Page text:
Managing your stock options is one of the most complex financial challenges you will face. These 10 rules will help you get the most out of them.
Market volatility and declines rattle even the most experienced holders of stock compensation (and their advisors). Here are 10 topics I find myself discussing over and over again with my best clients.
Understand financial planning for restricted stock and RSUs. Part 1 discusses the growing popularity of these grants, their special features, and the related tax planning.
Employee stock purchase plans (ESPPs) are changing in many ways, largely in response to accounting rules. For Part 2, myStockOptions.com asked financial and wealth advisors what they are recommending to clients about ESPP participation.
Many companies have turned away from stock options and begun to make outright stock grants that must vest before the shares can be issued. For employees, these grants have added a new layer of complexity to their equity compensation. This article presents six questions I get all the time from clients who have received restricted stock, restricted stock units, or performance shares.
Could the Roth IRA be your greatest opportunity for accumulating tax-free growth? Well, as with most strategic-planning issues, it all depends. Part 1 of this two-part article series looks at the rules and factors to consider in a Roth IRA conversion.
Geoffrey M. Zimmerman
Planning for equity compensation begins with identifying the role stock grants will play in your life, whether for retirement, college funding, or other goals. This article offers points to consider for three different types of investors.
Whether you are a novice or advanced investor, it can be hard to decide what to do with your company's stock grants. Should you exercise options now or wait? Should you hold company stock at vesting or sell it and reinvest? The study of behavioral economics and investor psychology offers insights that can help.
My clients want to exercise options shortly after they vest for a significant purchase, like a fancy boat or a sports car. The most expensive boat or car I can imagine is the one bought with your just-vested options. Tips I tell clients include not exercising too soon or waiting too long.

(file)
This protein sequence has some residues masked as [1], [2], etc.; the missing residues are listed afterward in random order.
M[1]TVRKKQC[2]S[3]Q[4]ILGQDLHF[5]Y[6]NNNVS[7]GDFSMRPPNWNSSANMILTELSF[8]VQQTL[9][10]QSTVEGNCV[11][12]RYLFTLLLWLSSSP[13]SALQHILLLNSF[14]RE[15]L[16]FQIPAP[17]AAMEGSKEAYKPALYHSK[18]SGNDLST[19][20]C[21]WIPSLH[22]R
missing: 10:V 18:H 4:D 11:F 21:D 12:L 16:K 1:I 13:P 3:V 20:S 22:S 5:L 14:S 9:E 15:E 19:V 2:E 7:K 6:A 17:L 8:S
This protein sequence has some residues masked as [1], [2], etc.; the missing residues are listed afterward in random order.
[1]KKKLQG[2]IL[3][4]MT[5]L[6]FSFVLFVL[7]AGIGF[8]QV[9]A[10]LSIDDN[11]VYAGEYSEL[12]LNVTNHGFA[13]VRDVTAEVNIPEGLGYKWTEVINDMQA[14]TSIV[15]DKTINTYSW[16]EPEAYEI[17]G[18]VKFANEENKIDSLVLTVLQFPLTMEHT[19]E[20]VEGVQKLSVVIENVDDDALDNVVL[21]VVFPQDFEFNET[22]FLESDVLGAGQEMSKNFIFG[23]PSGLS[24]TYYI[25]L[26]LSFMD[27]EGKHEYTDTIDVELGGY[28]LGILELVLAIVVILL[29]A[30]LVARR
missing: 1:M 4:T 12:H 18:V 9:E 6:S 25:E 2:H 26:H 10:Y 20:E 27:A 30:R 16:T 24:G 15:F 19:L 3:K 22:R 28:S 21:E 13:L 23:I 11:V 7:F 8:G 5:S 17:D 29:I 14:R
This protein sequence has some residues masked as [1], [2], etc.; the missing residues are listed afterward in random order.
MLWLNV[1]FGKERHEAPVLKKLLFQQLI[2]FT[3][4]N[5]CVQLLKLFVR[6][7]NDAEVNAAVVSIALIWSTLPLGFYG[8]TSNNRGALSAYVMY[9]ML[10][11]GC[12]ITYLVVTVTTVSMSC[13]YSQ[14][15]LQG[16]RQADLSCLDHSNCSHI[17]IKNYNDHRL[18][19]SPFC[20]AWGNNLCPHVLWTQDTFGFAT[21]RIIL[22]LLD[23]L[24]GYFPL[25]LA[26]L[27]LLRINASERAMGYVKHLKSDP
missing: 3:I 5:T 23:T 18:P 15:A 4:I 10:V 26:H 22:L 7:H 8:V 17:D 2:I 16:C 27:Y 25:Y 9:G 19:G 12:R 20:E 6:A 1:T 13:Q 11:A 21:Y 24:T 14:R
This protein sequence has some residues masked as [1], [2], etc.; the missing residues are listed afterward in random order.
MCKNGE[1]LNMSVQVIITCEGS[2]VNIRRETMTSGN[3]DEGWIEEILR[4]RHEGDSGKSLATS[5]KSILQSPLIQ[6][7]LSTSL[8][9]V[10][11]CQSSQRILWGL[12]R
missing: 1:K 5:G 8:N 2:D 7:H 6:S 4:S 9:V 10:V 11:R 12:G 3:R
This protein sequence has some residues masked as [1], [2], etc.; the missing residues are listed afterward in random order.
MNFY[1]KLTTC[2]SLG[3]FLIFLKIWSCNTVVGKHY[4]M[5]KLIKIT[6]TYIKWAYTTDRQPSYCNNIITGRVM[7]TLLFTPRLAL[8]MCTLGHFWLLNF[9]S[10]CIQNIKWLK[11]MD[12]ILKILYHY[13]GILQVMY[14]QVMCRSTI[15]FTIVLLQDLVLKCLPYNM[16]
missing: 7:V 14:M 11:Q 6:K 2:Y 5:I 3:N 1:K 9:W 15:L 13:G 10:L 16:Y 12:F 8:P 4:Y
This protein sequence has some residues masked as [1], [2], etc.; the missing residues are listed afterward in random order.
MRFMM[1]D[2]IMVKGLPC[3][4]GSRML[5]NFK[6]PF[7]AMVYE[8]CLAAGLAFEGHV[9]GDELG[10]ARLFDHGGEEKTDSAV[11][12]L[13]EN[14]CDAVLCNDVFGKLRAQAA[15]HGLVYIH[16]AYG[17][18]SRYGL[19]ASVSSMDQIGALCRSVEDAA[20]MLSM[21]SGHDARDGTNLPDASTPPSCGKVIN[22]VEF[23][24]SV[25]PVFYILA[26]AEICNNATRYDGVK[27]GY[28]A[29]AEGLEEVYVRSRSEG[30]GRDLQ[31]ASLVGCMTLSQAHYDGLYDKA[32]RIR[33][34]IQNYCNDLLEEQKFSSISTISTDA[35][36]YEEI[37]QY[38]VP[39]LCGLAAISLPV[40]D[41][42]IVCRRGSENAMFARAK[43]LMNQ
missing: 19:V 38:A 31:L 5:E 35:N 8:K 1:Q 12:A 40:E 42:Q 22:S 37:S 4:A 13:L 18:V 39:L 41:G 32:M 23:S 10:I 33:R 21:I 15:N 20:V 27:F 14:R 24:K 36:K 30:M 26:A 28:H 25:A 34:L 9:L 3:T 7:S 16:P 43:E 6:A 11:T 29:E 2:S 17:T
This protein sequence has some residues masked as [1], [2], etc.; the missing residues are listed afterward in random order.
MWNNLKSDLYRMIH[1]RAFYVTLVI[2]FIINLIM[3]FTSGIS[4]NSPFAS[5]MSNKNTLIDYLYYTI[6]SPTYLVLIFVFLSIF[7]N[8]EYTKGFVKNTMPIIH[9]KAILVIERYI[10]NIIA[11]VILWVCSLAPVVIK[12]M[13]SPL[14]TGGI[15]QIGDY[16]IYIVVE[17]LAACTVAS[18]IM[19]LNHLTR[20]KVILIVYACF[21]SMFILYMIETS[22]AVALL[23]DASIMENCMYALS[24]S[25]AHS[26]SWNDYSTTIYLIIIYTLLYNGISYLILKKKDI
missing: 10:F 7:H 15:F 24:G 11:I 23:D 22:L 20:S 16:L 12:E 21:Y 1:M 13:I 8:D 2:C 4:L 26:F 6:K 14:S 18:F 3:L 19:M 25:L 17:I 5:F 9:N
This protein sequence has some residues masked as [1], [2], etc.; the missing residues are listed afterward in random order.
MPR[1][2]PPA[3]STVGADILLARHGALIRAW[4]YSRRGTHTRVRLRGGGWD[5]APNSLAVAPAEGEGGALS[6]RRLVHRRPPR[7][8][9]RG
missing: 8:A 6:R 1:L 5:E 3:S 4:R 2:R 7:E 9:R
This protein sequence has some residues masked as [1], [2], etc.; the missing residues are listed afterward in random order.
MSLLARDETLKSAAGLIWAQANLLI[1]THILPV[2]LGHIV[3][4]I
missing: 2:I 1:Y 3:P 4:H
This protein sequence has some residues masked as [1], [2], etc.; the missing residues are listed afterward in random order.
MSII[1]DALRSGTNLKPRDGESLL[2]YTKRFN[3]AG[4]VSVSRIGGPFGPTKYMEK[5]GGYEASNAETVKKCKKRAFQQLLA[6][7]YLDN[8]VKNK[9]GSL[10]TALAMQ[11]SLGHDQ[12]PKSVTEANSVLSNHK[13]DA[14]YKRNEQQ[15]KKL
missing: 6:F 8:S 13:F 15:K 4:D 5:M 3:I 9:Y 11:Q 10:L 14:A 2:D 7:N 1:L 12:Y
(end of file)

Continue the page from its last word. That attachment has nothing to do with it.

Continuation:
I see too many smart people who have substantial gains in their stock options do dumb things, as I explained in my first article. Here are more of the rules I try to teach my clients, which can act as a guide for you, too.
Stock compensation is important for retirement planning. Understand the issues and explore strategies, whether you are planning for retirement, are nearing retirement, or have retired already.
Rather than providing you with a guarantee, today's benefit plans offer only an opportunity
to attain financial security. The decisions you must make will turn some of you into financial winners.
Stock options are a major element of your long-term incentive compensation, offering tremendous potential to accumulate personal wealth. Given your stock options' complexity, it’s essential to develop a strategy to realize their full potential.
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There's no requirement for which vested options you must exercise first. The decision of which options to exercise first is part of your...
This is a difficult question that only you can really answer, as your exercise timing depends on a number of personal factors unique to you...
Most option plans do not prescribe the order of option exercises, which is usually up to you...
This is wishful thinking, because these are two separate transactions. It does not make sense to...
As other FAQs and articles in this section explain, there is no universal plan for everybody. With that said, we present some general advice from experts...
When the stock market rebounds after a fall, one of the most common mistakes among optionholders is exercising too early to grab quick profits...
To receive a dividend you must own a stock on the record date, so you want to be aware of the ex-dividend date. Also consider...
As long as the student is considered a dependent of the parent for financial-aid purposes, the parent does have to report stock options on line...
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